The acquisition of “Lady Macbeth” by Roadside Attractions on Thursday served to emphasize an unusual fact about this year’s Toronto International Film Festival: William Shakespeare is a hot writer at TIFF.
No, the Bard didn’t really have anything to do with “Lady Macbeth,” beyond writing the play that inspired the film’s title and main character. But his work gives resonance to the film, and it does the same to another film at the festival, “Hermia & Helena.”
The odd bit of indie-film synchronicity has given Shakespeare a presence at this year’s TIFF, just as he has a presence throughout pop culture and high culture alike.
“Lady Macbeth” is a twist on Shakespeare once removed, with British theater director William Oldroyd transplanting Nikolai Leskov’s novella “Lady Macbeth of the Mtsensk District” from 19th century Russia to Victorian England. Leskov’s work, which was also the basis for a Shostakovich opera, borrowed themes from Shakespeare’s Scottish play, but was not a direct adaptation by any means, and Oldroyd’s brooding film is even further removed from the source.
What survives is a seemingly dutiful wife who ends up controlling the action, lots of blood and an implacable, inexorable sense of doom.
“Lady Macbeth” is a deliciously, monumentally dark piece of work, one that acquires some resonance through its title alone but fully earns a right to that resonance. Let’s face it: If you give a movie that title, and then introduce a young woman who is subjugated and expected to be subservient by her new husband and his family, the audience pretty much knows that a reckoning is coming.
We know that as soon as we meet Lady Katherine (a radiant but disquieting Florence Pugh), who gets married to a wealthy landowner, shipped off to a big, drafty house and told not to step outdoors. The story starts in silence and stillness, gorgeously filmed with restraint and control by first-time filmmaker Oldroyd — but when the husband and his domineering father leave on unspecified business and Katherine takes up with a brutish servant in a disturbing relationship that initially borders on sexual assault, it slowly shifts from silence and stillness to sound and fury, to borrow a phrase from the original “Macbeth.”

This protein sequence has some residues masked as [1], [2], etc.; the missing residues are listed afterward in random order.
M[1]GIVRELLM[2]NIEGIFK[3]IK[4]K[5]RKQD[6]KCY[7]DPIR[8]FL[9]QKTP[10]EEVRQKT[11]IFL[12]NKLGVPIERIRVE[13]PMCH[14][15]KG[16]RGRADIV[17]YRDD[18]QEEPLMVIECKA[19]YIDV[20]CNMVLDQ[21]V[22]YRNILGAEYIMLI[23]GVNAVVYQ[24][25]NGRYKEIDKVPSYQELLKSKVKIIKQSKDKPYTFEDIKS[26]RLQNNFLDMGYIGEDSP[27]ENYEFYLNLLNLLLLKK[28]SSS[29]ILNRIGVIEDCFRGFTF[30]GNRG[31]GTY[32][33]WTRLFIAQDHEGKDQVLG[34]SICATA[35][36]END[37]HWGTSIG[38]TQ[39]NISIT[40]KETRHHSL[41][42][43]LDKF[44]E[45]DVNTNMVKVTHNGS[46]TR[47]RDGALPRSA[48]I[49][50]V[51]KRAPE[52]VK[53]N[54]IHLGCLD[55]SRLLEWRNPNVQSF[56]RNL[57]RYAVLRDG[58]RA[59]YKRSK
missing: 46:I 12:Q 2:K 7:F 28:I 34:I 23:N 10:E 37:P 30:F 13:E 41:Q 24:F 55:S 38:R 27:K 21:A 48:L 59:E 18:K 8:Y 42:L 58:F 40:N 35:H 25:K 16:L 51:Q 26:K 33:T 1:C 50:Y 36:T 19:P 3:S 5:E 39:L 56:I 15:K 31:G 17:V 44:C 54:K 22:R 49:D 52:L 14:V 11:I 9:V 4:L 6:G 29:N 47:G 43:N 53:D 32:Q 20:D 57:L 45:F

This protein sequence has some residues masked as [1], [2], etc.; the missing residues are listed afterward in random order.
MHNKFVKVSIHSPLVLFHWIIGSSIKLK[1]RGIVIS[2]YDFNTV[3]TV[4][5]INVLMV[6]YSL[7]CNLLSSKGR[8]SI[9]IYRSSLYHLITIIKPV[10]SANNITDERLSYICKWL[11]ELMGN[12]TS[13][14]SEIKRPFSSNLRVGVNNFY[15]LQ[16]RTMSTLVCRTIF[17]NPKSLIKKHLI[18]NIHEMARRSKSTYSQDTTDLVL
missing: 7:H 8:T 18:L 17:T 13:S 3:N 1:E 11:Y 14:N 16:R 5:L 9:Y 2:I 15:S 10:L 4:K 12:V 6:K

Of course, that quote refers to “a tale told by an idiot,” and “Lady Macbeth” is anything but that. It’s a smart, evocative work of cinema, and one that deserves the wider audience that the Roadside acquisition may bring it.
“Hermia & Helena,” meanwhile, is the latest riff on Shakespeare from the challenging Argentinian director Matías Piñeiro. (Others include “Viola,” “The Princess of France” and “Rosalinda,” which use elements of “Twelfth Night,” “Love’s Labor Lost” and “As You Like It,” respectively.) Piñeiro uses the language of “A Midsummer Night’s Dream,” which one of his lead characters is translating, to underpin his shifting, elusive tale of a group of artists and students on a fellowship in New York City.
The first question at one post-screening TIFF Q&A started with an audience member telling Piñeiro, “I didn’t understand your movie,” and understanding is not what the director is looking for, really. The film is playful, episodic, deliberately aimless at times and stilted at others, as it sketches a diverse cast of characters with Ozu-like languor.
It’s an austere arthouse offering, to be sure, but one that draws some of its lyricism and casual charm from the Shakespearian comedy whose words bubble beneath the surface, appearing on the screen occasionally and sliding into his characters’ mouths every so often. Like his character, Piñeiro is doing his own version of translating Shakespeare.